If you can shed any Twilight-related biases and strip away the post-Twilight tabloid nonsense, I firmly believe you will eventually arrive at an inevitable conclusion: Kristen Stewart is a damn good actor.

She’s a gifted naturalist, working at her best when the roles she chooses are stripped of bombast and allowed plenty of room to breathe in the space of the story. She’s a master of the psychological gesture and a deft hand at guiding an unbelievable scenario toward an emotional reality. In the right film, she can—like Rooney Mara and Emma Stone, two fellow bright stars of her generation—make it look easy.

As if to prove it, she picked a film in which she is the only main character, spends many of her scenes alone and passes huge swaths of the runtime in silence. It’s a film that requires a tremendous performance to work, not just because of the central role, but because the story commands the audience to follow the star through a series of increasingly complex psychological leaps. In the end, the storytelling acrobatics of Personal Shopper mostly deliver, and they get there because of Stewart.

Stewart is Maureen, a personal shopper who hates her boring days in Paris picking out clothes for the non-specific celebrity character who employs her. Maureen won’t leave the city because she’s waiting for a sign from her twin brother, who died three months earlier. She has the ability to detect “presences,” and calls herself a medium, though she’s not entiely sure ghosts are real. She had made a pact with her brother, though, that she would wait for a sign from him in the afterlife if he died before her, and so she waits, depriving herself of a vacation or even simpler pleasures like sneaking a try-on of some of the high fashion she brings home to her client. Then, when a presence finally does make itself known, it sets in motion a taut chain of events that will make Maureen question everything she thought she believed about ghosts, death and her own sense of what it’s like to really feel alive.

I don’t want to tell you any more than that, because Personal Shopper is the kind of film that can reward careful viewers who go in without any of the twist spoiled for them. When I say twists, I don’t mean it in an uncanny, M. Night Shyamalan What a twist! way, but it’s best to let this film unfold like a nocturnal flower, letting each lovely dark petal fall open until you get the whole sensual blossom laid out before you.

Director Olivier Assayas creates that kind of storytelling environment by never telegraphing his intentions, letting the film meander across genres as needed, charting new metaphorical paths to achieve the very secific tonal and thematic vision at work here. His camera placement is elegant and deliberate without being flashy, emphasizing mood and perfrmance over supernatural pop, and his script and staging work together to create something that makes the viewer want to lean forward and notice everything. Our first moments with Stewart involve her walking alone in an empty house, listening and looking, and we don’t yet know for what. It’s a simple hook, but a well-executed one, and then Assayas does something that guarantees we will follow him around every turn in the labyrinth he’s building: He delivers the ghost goods.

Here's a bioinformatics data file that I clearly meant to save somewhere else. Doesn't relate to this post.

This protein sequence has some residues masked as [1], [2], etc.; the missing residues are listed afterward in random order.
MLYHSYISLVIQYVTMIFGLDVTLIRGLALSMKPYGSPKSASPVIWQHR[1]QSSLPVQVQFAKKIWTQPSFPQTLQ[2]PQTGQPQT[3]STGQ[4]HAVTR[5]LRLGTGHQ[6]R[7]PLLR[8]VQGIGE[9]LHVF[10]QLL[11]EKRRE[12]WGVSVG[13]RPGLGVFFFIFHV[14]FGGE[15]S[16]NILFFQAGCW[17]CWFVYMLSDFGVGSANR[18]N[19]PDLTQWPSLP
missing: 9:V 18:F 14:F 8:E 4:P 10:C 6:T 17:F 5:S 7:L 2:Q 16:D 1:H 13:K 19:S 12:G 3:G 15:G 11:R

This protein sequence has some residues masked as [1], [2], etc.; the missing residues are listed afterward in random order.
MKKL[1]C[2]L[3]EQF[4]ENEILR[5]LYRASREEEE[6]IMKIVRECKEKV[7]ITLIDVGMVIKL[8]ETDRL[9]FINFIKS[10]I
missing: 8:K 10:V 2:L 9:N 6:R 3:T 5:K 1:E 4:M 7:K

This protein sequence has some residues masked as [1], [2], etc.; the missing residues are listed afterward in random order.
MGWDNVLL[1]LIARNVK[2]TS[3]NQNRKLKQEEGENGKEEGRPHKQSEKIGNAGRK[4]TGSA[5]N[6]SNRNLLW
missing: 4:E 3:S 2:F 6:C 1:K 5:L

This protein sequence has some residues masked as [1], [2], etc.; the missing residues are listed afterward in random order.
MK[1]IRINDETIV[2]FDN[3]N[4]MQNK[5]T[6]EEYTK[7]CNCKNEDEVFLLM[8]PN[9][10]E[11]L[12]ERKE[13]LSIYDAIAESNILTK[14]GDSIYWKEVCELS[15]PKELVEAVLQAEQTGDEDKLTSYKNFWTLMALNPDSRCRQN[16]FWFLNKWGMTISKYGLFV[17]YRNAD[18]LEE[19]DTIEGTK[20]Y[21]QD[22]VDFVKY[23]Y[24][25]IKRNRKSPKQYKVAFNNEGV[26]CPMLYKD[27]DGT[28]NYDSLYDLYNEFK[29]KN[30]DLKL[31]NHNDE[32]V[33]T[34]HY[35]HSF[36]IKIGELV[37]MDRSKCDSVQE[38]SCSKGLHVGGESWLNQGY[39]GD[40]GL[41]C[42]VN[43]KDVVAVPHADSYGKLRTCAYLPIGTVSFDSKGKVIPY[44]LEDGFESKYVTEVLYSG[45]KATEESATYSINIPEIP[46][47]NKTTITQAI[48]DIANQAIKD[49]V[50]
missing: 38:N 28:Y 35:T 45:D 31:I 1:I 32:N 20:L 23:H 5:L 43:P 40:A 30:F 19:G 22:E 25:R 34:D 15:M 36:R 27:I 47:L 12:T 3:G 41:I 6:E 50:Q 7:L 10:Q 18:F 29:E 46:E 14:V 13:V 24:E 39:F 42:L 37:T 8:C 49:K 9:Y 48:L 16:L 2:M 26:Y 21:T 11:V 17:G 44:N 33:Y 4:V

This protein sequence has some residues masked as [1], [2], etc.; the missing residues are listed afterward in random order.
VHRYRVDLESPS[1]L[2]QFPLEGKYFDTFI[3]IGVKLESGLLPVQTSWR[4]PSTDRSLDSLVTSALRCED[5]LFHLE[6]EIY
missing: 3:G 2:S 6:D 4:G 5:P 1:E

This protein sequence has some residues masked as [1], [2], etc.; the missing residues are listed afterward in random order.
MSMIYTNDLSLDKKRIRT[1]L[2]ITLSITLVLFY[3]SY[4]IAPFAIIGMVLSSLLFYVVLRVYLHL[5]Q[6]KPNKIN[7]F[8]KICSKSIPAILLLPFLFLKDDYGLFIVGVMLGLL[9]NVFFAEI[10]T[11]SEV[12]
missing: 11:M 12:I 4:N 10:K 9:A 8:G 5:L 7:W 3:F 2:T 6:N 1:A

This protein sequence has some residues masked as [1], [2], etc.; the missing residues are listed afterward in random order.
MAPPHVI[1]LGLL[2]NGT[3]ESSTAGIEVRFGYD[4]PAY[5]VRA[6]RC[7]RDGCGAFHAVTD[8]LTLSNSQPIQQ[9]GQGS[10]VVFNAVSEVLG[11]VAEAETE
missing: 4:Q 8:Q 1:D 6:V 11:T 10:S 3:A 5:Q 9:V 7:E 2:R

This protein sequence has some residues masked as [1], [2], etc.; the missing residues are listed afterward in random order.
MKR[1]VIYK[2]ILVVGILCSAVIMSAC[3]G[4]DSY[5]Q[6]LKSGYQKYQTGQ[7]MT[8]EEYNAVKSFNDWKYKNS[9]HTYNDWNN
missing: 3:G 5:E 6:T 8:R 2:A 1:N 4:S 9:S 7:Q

While much of the film walks a line between the metaphorical and the literal when it comes to the supernatural, there are ghosts in Personal Shopper, and they work. The film features one of the most genuinely unsettling depictions of a ghost encounter I’ve ever seen, and it also doesn’t leave us waiting long for creepy things to start happening. This buys Assayas a lot of good faith from his audience, and allows him to chart all the metaphorical territory he wants. If there’s a major flaw in Personal Shopper, it’s that it’s a bit too wrapped up in the pretensions of its ghost metaphors and its meditation on loneliness as a kind of mystical state that can help us reveal who we really are. I dont mind that so much, though, because the pretension is far outpaced by ambition, and when it comes time to get spooky, Assayas offers moments that will stick in your head well beyond the film’s runtime.

The reality of contemporary filmmaking is that characters, especially young ones, are apt to spend huge chunks of time looking at their phones. Maureen’s like that too, but in Stewart’s hands that phone becomes both a talisman during her isolation and an instrument for some really great thriller moments. The long and loving examination of loneliness in the film also means Maureen spends a lot of time mumbling or talking to no one, but she owns the moments, creating a genuine emotional arc that you can see developing from scene to scene and, in some inspired moments, from second to second. Some actors are a joy when you just get to spend a little while watchng them think, and though I might not have known it until seeing ths performance, Kristen Stewart is one of those actors. She takes this quiet, withdrawn woman and puts real life behind her eyes, and that’s the only way the most intimate moments of this film work.

Personal Shopper is a gorgeous little thriller anchored by a magnificent performer, and it will crawl pleasantly under your skin.